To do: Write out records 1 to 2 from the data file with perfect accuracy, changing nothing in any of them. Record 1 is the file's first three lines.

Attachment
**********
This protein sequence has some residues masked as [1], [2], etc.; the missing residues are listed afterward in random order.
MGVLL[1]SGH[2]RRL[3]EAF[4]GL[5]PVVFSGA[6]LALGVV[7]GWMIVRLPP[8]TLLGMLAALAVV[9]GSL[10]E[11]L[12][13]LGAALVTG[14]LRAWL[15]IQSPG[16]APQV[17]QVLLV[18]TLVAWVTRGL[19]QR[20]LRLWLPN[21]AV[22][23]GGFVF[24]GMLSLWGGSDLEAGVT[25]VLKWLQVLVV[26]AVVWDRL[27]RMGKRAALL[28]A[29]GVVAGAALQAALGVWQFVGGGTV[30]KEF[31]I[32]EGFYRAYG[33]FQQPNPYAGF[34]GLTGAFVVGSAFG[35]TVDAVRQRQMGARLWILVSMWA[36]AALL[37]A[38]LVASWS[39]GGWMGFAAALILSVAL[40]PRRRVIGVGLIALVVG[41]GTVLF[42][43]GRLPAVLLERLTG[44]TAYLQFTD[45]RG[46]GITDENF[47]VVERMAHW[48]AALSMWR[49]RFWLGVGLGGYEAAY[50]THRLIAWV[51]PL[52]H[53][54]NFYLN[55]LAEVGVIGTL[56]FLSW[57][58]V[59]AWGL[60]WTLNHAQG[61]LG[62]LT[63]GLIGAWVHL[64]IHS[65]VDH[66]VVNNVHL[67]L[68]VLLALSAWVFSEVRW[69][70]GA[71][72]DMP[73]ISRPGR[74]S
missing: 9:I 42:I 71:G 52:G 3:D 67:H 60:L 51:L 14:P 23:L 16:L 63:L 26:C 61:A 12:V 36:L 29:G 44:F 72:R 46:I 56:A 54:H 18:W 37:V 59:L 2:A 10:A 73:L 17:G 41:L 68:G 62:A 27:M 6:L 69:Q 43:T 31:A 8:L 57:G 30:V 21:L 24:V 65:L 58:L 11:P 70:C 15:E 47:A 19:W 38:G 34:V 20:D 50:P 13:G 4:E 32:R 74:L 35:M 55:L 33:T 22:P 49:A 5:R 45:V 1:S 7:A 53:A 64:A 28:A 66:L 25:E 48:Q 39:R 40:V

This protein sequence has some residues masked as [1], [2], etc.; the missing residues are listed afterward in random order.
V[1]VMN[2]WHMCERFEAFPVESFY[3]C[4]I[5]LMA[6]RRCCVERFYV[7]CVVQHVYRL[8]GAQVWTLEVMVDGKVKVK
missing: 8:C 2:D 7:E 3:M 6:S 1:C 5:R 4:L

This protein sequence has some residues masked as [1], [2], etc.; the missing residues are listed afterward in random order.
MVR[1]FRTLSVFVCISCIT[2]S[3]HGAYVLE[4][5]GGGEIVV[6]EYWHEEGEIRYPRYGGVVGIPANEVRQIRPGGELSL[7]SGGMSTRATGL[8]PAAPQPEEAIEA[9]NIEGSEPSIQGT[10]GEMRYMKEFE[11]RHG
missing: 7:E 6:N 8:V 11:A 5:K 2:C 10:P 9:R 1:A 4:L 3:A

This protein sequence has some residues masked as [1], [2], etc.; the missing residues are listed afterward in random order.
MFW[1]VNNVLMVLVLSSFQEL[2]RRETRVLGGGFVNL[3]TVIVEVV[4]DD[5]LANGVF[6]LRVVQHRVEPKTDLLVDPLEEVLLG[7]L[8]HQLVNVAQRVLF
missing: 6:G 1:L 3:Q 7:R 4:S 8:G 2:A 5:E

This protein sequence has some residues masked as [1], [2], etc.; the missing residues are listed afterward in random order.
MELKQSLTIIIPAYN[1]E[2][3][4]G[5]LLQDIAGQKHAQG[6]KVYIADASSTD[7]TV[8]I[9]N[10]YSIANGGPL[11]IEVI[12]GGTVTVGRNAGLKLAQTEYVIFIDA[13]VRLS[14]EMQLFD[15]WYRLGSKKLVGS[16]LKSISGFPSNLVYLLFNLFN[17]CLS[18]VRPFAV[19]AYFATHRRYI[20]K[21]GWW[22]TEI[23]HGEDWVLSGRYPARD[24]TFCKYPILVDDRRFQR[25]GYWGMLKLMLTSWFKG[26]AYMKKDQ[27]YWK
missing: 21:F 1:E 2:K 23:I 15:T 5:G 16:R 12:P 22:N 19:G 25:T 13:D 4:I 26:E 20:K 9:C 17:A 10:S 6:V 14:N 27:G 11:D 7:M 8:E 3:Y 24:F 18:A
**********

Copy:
This protein sequence has some residues masked as [1], [2], etc.; the missing residues are listed afterward in random order.
MGVLL[1]SGH[2]RRL[3]EAF[4]GL[5]PVVFSGA[6]LALGVV[7]GWMIVRLPP[8]TLLGMLAALAVV[9]GSL[10]E[11]L[12][13]LGAALVTG[14]LRAWL[15]IQSPG[16]APQV[17]QVLLV[18]TLVAWVTRGL[19]QR[20]LRLWLPN[21]AV[22][23]GGFVF[24]GMLSLWGGSDLEAGVT[25]VLKWLQVLVV[26]AVVWDRL[27]RMGKRAALL[28]A[29]GVVAGAALQAALGVWQFVGGGTV[30]KEF[31]I[32]EGFYRAYG[33]FQQPNPYAGF[34]GLTGAFVVGSAFG[35]TVDAVRQRQMGARLWILVSMWA[36]AALL[37]A[38]LVASWS[39]GGWMGFAAALILSVAL[40]PRRRVIGVGLIALVVG[41]GTVLF[42][43]GRLPAVLLERLTG[44]TAYLQFTD[45]RG[46]GITDENF[47]VVERMAHW[48]AALSMWR[49]RFWLGVGLGGYEAAY[50]THRLIAWV[51]PL[52]H[53][54]NFYLN[55]LAEVGVIGTL[56]FLSW[57][58]V[59]AWGL[60]WTLNHAQG[61]LG[62]LT[63]GLIGAWVHL[64]IHS[65]VDH[66]VVNNVHL[67]L[68]VLLALSAWVFSEVRW[69][70]GA[71][72]DMP[73]ISRPGR[74]S
missing: 9:I 42:I 71:G 52:G 3:D 67:H 60:L 51:L 14:P 23:L 16:L 63:L 26:C 61:A 12:V 36:L 29:G 44:F 72:R 46:I 56:A 54:H 18:W 37:V 59:L 2:A 10:A 73:L 17:G 41:L 68:G 62:A 27:M 6:L 69:Q 43:T 31:A 8:L 57:G 30:V 21:L 24:V 65:L 58:L 11:P 70:C 15:E 47:A 19:W 38:G 34:V 20:D 50:P 13:G 4:E 32:R 74:L 35:M 55:L 33:T 22:P 49:A 5:R 45:V 1:S 7:A 53:A 64:A 28:A 66:L 25:E 48:Q 39:R 40:V

This protein sequence has some residues masked as [1], [2], etc.; the missing residues are listed afterward in random order.
V[1]VMN[2]WHMCERFEAFPVESFY[3]C[4]I[5]LMA[6]RRCCVERFYV[7]CVVQHVYRL[8]GAQVWTLEVMVDGKVKVK
missing: 8:C 2:D 7:E 3:M 6:S 1:C 5:R 4:L